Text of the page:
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UNITED STATES DISTRICT COURT
CENTRAL DISTRICT OF CALIFORNIA
DIOSELINA CONTRERAS, Plaintiff,
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vs. MICHAEL J. ASTRUE, Commissioner of Social Security Administration, Defendant.
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CASE NO. ED CV 06-00532 RZ MEMORANDUM OPINION AND ORDER
Because the Court agrees with the first of Plaintiff’s several arguments challenging the underlying step-five denial of benefits, it will reverse and remand.
Plaintiff’s prior suit challenging a step-five denial of benefits, in case number
ED CV 04-00946 RZ, ended with this Court’s remand. Among other things, the remand
required clarification of a particular doctor’s opinion about Plaintiff’s Residual Functional
Capacity. Plaintiff’s first argument here is that the Administrative Law Judge’s new
opinion, which again denied benefits at step five, did not clarify the doctor’s opinion in the
manner required by the Court. The pertinent part of the remand order was as follows:
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As pertinent here, the consulting internist Jason Hwang gave this assessment of Plaintiff’s capability:
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The claimant could be expected to stand and walk about six hours in an eight-hour workday, provided that she receive sufficient break time to prevent exacerbating her chronic low back pain, due to a disc injury. Likewise her ability to sit should be limited, but no[t] significantly so that she could be expected to six [sic: sit] approximately six hours in an eight-hour workday, again provided that she receives sufficient break time to rest. . . . [AR 202] The Administrative Law Judge stated that he had considered “and adopted” the work limits imposed by Dr. Hwang. But those limits contained an ambiguity: how long and how frequent should the breaks be, in order to allow Plaintiff to sit and stand as he allowed? The answer, if accepted, might have an impact on the vocational expert’s opinion as to the jobs available in the economy. Thus, it was important to understand more precisely the limitations which Dr. Hwang suggested. An administrative law judge has a duty to develop the record beyond what is presented “only when there is ambiguous evidence or when the record is inadequate to allow for proper evaluation of the evidence.” Mayes v. Massanari, 276 F.3d 453, 459-60 (9th Cir. 2001) (citing Tonapetyan v. Halter, 242 F.3d 1144, 1150 (9th Cir. 2001)). In doing so, the regulations empower him to have an updated consulting examination or to contact the physician for further information, as appropriate. 20 C.F.R. § 404.1512(e) and (f). The ambiguity presented by Dr. Hwang’s assessment thus could be readily clarified. In this Court the Commissioner cites the undeniable proposition that it is the province of the Administrative Law Judge to resolve conflicts in the evidence.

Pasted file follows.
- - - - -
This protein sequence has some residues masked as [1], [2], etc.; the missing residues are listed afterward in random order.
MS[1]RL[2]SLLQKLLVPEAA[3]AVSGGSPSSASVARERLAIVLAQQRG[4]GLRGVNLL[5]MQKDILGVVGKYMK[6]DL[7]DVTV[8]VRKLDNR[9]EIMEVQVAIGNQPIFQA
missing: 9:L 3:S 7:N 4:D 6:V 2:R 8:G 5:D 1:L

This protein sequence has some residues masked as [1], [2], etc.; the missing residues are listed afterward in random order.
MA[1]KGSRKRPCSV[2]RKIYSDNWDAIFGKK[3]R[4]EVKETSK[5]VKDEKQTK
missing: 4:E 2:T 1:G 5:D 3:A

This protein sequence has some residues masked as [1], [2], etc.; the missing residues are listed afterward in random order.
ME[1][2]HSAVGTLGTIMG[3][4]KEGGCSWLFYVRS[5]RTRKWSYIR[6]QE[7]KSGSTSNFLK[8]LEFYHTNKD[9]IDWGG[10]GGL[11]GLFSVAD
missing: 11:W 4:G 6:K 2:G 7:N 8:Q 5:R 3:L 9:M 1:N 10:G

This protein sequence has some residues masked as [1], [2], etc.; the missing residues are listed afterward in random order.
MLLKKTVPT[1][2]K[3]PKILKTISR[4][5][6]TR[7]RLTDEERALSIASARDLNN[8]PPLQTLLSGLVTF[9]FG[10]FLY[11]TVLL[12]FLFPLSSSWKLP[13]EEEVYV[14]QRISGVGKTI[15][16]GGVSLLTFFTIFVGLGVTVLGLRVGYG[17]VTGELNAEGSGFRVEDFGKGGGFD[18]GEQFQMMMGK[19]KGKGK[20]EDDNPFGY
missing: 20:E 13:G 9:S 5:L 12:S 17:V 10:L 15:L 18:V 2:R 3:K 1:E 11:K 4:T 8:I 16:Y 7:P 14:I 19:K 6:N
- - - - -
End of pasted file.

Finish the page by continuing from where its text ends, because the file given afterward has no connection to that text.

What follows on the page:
Commissioner, 359 F.3d 1190, 1195 (9th Cir. 2004). But the
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Administrative Law Judge did not understand there to be a
conflict, and so he did not resolve it. It may be that, in fact,
there is no conflict, but because of the ambiguity in Dr. Hwang’s
assessment that matter cannot be determined on the present
record. And if there is a conflict, the Court cannot uphold the
Commissioner’s decision on the basis of the other evidence of
record, because then it would be ignoring a potential important
piece of evidence, and the substantial evidence standard requires
the Court to consider the entire record. Drouin v. Sullivan, supra.
Accordingly, this matter is remanded to the Commissioner
for further proceedings. The Commissioner should contact Dr.
Hwang as appropriate, and conduct such other further
proceedings as is deemed necessary.
AR 256-58 (emphasis added).
But the record of the proceedings on remand indicates that Dr. Hwang was not
contacted. Not only are there no further materials from the doctor, but there also is no
reference to any attempt to contact him. Instead, the Administrative Law Judge sought the
testimony of the medical expert who had testified in the prior administrative hearing. At
least in the absence of a reasonably diligent effort to contact Dr. Hwang himself to obtain
the mandated clarification, the Court finds this substitution inadequate to comply with the
terms of the mandate and thus will remand again.
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In accordance with the foregoing, the decision of the Commissioner is
reversed, and the matter is remanded for further proceedings consistent with this
DATED: September 10, 2007
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RALPH ZAREFSKY UNITED STATES MAGISTRATE JUDGE
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